Lupus anticoagulant and anticardiolipin


antibodies
Increased incidence of thromboses
Increase the risk of access thrombosis

A report of 97 patients on hemodialysis


62% versus 26%

Reasonable to screen:

Warfarin is indicated in patients with


thromboses not involving the access

Fish oil

Omega-3 fatty acids


Inhibit cyclooxygenase, may dampen
intimal hyperplasia in vein grafts
Among 24 patients with PTFE grafts:

At 12 months, the primary patency rate


was significantly higher: 77% versus
15%

Other preventive therapies

Endovascular radiation

prevention of vascular access stenosis


gamma radiation: effective in animal models in
inhibiting intimal hyperplasia
catheter-based irradiation: utilized to prevent
restenosis after angioplasty in the coronary circulation
primary patency at 6 months was better: 42% versus
0
no difference in secondary patency at 6 (92% versus
91%) or 12 months (44% versus 57%).

Gene therapy

theoretically effective, result in less systemic toxicity

TREATMENT OF
THROMBOSES
The 2006 K/DOQI guidelines

With grafts and associated


stenosis:

Surgical thrombectomy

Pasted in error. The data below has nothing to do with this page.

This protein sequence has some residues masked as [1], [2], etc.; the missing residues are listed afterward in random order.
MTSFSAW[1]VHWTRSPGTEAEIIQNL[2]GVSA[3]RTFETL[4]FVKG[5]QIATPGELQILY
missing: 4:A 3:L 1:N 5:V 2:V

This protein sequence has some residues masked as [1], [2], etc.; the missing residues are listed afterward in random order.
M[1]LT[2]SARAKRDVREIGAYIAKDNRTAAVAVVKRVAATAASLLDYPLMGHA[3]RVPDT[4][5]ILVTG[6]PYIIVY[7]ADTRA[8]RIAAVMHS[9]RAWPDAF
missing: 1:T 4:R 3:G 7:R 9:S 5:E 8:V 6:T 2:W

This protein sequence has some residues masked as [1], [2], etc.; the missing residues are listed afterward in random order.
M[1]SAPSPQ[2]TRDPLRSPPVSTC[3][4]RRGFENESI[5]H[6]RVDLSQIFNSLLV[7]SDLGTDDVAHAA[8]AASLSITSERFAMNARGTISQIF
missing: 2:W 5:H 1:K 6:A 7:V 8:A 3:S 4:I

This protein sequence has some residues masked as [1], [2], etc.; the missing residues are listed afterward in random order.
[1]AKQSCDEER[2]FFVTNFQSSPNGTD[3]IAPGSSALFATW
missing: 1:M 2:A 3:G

Thrombolysis
Mechanical disruption

With fistulas:

no recommend any approach to the


removal of thromboses

Surgical thrombectomy

Outpatient procedure

quick
very low complication rate
initially success in 90%

However, failure to correct the


underlying outflow stenosis leads
to rapid rethrombosis

Thrombolysis

Attempts to fistula thrombosis with


urokinase and streptokinase, originally
yielded disappointing results
Dosing adjustments and technical
advances:

improved the success rate


reduced the incidence of bleeding

Combines thrombolytic therapy with


mechanical clot disruption:

90% patency
50% patency in 1 year

Mechanical disruption

A study showed:

Similar rate of success with surgical


thrombectomy and urokinase
considerably greater long-term patency

The major concern: pulmonary emboli

only 1 of 650 had pulmonary embolus


2 of 650 developed transient chest pain
of undetermined etiology

K/DOQI goals for


treatment

A success rate of 85%:

After percutaneous thrombectomy

defined by the ability to use the graft


at least once post-procedure
40% patency at 3 months

After surgical thrombectomy

50% patency at 6 months


40% patency at 12 months

Summary

Nonthrombotic complications:

Infection: 20%
Heart failure
Distal ischemia
Aneurysm and pseudoaneurysm
Venous hypertension
Median nerve injury
Seroma formation

Thrombotic complication: 80-85%

Thanks for your


attention!!
References:
2007 UpToDate
The 2006 NKF/Dialysis Outcomes Quality Initiative (K/DOQI)
guidelines
The 2006 Canadian Society of Nephrology hemodialysis
guidelines